The Building Characterisation and Precedent Study’s illustrations of the intended type and form of blocks and how the uses within them could be arranged gives some sense of the typology and quality of buildings sought and how richness across neighbourhoods may develop. We also welcome the analysis and guidelines on how significant historic fabric should be protected and incorporated across the neighbourhoods proposed, including buried archaeology across the site. We support efforts to create a hierarchy of public spaces, although it is unclear how the parameters will define this. For example, parameters might have set building widths and frontages to roads and water to show how blocks framing these spaces will support such a hierarchy.
We understand the intention to control all of the above through planning conditions and the sub-masterplans for each of the neighbourhoods. However, in our view, it will be very difficult to capture requirements in conditions that are best expressed spatially. While the sub-masterplans might provide that spatial dimension, the intentions of the outline masterplan could be misinterpreted if this is left to be defined at a later stage, neighbourhood by neighbourhood. Therefore, we remain of the view that the outline masterplan is the best vehicle to secure this. It would help to ensure a consistency of approach across the site, giving clear direction on aspects like the definition of building frontages along the waterfront.
We note the inclusion of a development parcel phasing diagram but think its scope could be extended to include triggers for physical and social infrastructure delivery on a phased basis. In our view, parameters could also be employed to codify sustainability targets, setting a baseline against which developments should be measured.
Ultimately, the key test for any set of parameters should be whether it allows the masterplan intentions to be clearly understood and, in turn, how it can ensure design quality is maintained over the lifetime of the development. Therefore, if they are to serve as a practical tool to guide those implementing future phases, setting ground rules that establish what is fixed in the masterplan and what can change over time, it should be evident as to which parameters are absolute and which will remain loose. As submitted, we do not yet have the confidence that the parameters will provide a sound basis by which to control design quality across the Liverpool Waters site. We ask that the design team revise them to address the concerns raised above.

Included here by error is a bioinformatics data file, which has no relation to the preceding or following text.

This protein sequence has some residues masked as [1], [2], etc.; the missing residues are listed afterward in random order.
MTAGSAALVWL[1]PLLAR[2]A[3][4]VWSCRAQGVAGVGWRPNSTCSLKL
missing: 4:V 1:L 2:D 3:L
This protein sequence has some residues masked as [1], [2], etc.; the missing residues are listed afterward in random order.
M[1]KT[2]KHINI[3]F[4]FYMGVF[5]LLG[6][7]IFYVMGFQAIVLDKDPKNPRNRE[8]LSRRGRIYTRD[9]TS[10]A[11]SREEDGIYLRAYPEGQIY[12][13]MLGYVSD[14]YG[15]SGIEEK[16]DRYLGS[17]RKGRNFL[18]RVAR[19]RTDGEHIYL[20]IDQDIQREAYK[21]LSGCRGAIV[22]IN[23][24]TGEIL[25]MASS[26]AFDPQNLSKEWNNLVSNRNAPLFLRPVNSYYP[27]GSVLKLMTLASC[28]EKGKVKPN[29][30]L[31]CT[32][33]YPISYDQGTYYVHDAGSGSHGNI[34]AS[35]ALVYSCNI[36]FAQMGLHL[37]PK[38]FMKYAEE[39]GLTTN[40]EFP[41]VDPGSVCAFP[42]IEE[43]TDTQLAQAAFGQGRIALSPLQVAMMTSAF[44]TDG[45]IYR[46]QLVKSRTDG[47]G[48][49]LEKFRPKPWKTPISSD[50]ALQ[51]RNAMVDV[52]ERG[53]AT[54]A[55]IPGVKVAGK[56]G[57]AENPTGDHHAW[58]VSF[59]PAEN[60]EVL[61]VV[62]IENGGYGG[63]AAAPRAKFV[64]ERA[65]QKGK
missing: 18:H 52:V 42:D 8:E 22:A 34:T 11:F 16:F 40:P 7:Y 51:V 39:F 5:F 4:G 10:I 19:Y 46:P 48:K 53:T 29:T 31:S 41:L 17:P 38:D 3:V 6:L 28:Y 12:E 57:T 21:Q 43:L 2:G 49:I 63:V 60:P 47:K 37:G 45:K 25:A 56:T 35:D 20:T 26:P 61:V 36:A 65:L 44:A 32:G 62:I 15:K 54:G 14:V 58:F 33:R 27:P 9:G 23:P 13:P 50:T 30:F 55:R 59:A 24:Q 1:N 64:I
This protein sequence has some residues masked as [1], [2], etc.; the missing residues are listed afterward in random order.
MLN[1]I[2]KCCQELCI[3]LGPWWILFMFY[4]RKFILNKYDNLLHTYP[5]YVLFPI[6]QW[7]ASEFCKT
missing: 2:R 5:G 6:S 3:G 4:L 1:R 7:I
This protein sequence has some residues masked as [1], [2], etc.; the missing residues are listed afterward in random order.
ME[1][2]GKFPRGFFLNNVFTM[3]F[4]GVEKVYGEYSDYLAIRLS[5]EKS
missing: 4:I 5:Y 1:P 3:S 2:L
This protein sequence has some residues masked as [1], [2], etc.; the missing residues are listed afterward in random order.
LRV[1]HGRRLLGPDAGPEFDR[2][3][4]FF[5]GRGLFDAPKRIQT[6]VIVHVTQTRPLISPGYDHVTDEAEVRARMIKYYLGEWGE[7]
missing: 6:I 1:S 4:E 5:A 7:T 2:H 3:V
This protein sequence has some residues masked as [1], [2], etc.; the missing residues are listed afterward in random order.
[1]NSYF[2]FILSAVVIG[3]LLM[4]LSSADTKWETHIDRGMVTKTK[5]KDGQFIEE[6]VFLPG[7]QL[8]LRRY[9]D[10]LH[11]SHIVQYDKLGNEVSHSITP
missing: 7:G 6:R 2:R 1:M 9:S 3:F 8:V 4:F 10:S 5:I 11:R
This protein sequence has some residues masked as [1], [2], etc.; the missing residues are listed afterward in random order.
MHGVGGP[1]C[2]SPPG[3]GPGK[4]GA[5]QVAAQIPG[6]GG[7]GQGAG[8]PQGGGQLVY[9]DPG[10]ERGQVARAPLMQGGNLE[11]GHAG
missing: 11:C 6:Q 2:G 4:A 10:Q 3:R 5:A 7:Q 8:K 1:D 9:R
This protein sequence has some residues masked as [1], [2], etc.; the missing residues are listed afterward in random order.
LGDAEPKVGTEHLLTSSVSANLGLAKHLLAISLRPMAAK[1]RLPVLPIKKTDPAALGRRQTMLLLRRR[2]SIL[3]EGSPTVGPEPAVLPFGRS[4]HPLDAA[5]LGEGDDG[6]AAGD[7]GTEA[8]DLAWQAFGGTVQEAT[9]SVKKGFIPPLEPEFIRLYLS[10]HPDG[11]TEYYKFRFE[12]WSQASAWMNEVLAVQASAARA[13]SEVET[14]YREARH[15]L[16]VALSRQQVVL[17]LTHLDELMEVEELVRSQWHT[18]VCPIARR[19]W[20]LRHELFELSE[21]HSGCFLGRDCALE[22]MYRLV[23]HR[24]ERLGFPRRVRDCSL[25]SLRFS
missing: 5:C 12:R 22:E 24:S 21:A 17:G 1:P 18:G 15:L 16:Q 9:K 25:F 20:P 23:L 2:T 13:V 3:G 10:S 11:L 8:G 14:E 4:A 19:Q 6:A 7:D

It is critical that the outline submission includes a fully illustrative spatial masterplan for the whole site in sufficient detail to demonstrate that the scheme principles could be applied so as to achieve a positive outcome. The planning application refers at various points to the ‘spatial masterplan’ although no such document has been submitted. While the sketch 3-D axonometric gives some sense of the intended scale and massing of the proposals it is not a replacement for this. The 2-D ‘Illustrative Masterplan’ (Drawing CTL-016-01), submitted as one of the scheduled submitted plans, does not fulfil this role either. It neither articulates a vision for Liverpool Waters, nor demonstrates how land use, infrastructure, landscape, and building form considerations have been integrated into a coherent whole. Instead, it raises serious questions over the level of connectedness Liverpool Waters will actually achieve with its hinterland, especially the North Shore Area. It also suggests an overly complex network of routes within the site, making the legibility of streets and connections difficult to grasp.
We recognise that the spatial masterplan will need to be adaptable enough to accommodate change over the 30 year build-out of the site. Nevertheless, it is an important instrument to be used alongside the planning parameters to set a scheme which is ‘fixed for now’, that establishes a quality benchmark against which the impact of any future departures proposed can be measured. In other words, it should provide a full illustration of a potentially positive outcome for Liverpool Waters. We urge the design team to provide such a plan in its submission.